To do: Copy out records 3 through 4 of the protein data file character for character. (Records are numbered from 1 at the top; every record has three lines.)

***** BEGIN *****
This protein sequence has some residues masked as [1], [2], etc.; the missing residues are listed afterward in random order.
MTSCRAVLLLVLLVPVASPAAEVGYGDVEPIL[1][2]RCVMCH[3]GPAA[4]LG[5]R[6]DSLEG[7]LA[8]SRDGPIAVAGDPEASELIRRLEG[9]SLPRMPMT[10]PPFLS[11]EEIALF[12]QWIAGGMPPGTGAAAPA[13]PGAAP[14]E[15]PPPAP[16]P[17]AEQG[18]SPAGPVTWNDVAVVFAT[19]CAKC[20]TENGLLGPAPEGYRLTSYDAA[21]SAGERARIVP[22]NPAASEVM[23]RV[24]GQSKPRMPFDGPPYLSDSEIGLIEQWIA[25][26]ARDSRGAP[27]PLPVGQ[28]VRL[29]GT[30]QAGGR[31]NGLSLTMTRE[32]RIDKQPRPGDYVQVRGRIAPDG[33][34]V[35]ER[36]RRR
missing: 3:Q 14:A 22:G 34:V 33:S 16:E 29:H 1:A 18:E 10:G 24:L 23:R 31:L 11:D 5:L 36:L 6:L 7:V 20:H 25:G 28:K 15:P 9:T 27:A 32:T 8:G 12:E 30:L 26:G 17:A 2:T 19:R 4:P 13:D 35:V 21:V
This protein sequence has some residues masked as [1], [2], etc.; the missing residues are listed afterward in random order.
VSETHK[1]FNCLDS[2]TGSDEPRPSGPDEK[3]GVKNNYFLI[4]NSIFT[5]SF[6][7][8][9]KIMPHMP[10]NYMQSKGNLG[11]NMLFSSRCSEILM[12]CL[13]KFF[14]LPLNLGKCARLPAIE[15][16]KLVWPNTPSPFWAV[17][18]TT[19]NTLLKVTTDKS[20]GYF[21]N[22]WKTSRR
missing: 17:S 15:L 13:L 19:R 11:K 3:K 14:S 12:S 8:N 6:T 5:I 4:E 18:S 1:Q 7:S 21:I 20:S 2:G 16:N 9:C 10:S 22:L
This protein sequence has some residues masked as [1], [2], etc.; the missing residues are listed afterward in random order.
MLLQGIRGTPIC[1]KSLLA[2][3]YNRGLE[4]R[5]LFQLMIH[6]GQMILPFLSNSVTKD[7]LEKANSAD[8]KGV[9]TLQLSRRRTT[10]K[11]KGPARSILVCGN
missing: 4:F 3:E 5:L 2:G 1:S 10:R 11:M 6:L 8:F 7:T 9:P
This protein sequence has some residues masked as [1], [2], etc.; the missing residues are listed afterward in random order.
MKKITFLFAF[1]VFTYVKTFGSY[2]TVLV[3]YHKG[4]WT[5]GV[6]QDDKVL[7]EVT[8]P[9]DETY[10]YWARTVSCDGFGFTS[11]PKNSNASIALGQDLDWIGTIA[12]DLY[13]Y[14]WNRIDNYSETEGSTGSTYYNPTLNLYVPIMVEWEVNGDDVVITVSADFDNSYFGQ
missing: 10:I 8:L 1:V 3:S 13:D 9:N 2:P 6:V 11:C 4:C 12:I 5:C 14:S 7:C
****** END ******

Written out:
This protein sequence has some residues masked as [1], [2], etc.; the missing residues are listed afterward in random order.
MLLQGIRGTPIC[1]KSLLA[2][3]YNRGLE[4]R[5]LFQLMIH[6]GQMILPFLSNSVTKD[7]LEKANSAD[8]KGV[9]TLQLSRRRTT[10]K[11]KGPARSILVCGN
missing: 4:F 3:E 5:L 2:G 1:S 10:R 11:M 6:L 8:F 7:T 9:P
This protein sequence has some residues masked as [1], [2], etc.; the missing residues are listed afterward in random order.
MKKITFLFAF[1]VFTYVKTFGSY[2]TVLV[3]YHKG[4]WT[5]GV[6]QDDKVL[7]EVT[8]P[9]DETY[10]YWARTVSCDGFGFTS[11]PKNSNASIALGQDLDWIGTIA[12]DLY[13]Y[14]WNRIDNYSETEGSTGSTYYNPTLNLYVPIMVEWEVNGDDVVITVSADFDNSYFGQ
missing: 10:I 8:L 1:V 3:S 13:D 9:N 2:P 6:V 11:C 4:C 12:I 5:C 14:S 7:C